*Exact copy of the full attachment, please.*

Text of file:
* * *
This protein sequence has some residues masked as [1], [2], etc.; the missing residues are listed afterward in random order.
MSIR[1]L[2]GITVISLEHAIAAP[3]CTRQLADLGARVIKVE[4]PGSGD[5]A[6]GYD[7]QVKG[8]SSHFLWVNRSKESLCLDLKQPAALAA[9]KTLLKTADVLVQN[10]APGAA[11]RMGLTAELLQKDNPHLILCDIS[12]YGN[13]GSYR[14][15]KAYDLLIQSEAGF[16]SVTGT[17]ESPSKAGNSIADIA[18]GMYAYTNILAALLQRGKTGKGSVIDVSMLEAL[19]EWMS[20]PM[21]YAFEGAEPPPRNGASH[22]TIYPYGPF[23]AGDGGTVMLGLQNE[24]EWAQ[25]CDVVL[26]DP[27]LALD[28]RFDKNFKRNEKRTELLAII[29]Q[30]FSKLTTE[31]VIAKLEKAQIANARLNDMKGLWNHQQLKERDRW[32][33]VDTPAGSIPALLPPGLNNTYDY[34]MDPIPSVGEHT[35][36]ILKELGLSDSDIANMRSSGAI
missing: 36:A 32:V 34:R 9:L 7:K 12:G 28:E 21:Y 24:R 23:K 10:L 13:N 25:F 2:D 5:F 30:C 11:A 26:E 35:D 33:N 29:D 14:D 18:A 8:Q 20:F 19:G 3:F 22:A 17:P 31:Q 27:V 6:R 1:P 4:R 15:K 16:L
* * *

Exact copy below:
This protein sequence has some residues masked as [1], [2], etc.; the missing residues are listed afterward in random order.
MSIR[1]L[2]GITVISLEHAIAAP[3]CTRQLADLGARVIKVE[4]PGSGD[5]A[6]GYD[7]QVKG[8]SSHFLWVNRSKESLCLDLKQPAALAA[9]KTLLKTADVLVQN[10]APGAA[11]RMGLTAELLQKDNPHLILCDIS[12]YGN[13]GSYR[14][15]KAYDLLIQSEAGF[16]SVTGT[17]ESPSKAGNSIADIA[18]GMYAYTNILAALLQRGKTGKGSVIDVSMLEAL[19]EWMS[20]PM[21]YAFEGAEPPPRNGASH[22]TIYPYGPF[23]AGDGGTVMLGLQNE[24]EWAQ[25]CDVVL[26]DP[27]LALD[28]RFDKNFKRNEKRTELLAII[29]Q[30]FSKLTTE[31]VIAKLEKAQIANARLNDMKGLWNHQQLKERDRW[32][33]VDTPAGSIPALLPPGLNNTYDY[34]MDPIPSVGEHT[35][36]ILKELGLSDSDIANMRSSGAI
missing: 36:A 32:V 34:R 9:L 7:K 12:G 28:E 21:Y 24:R 23:K 10:L 13:N 25:F 2:D 5:F 30:C 11:A 26:E 35:D 33:N 29:D 14:D 18:A 8:Q 20:F 19:G 3:F 22:A 17:P 31:Q 27:V 6:R 1:P 4:R 15:K 16:L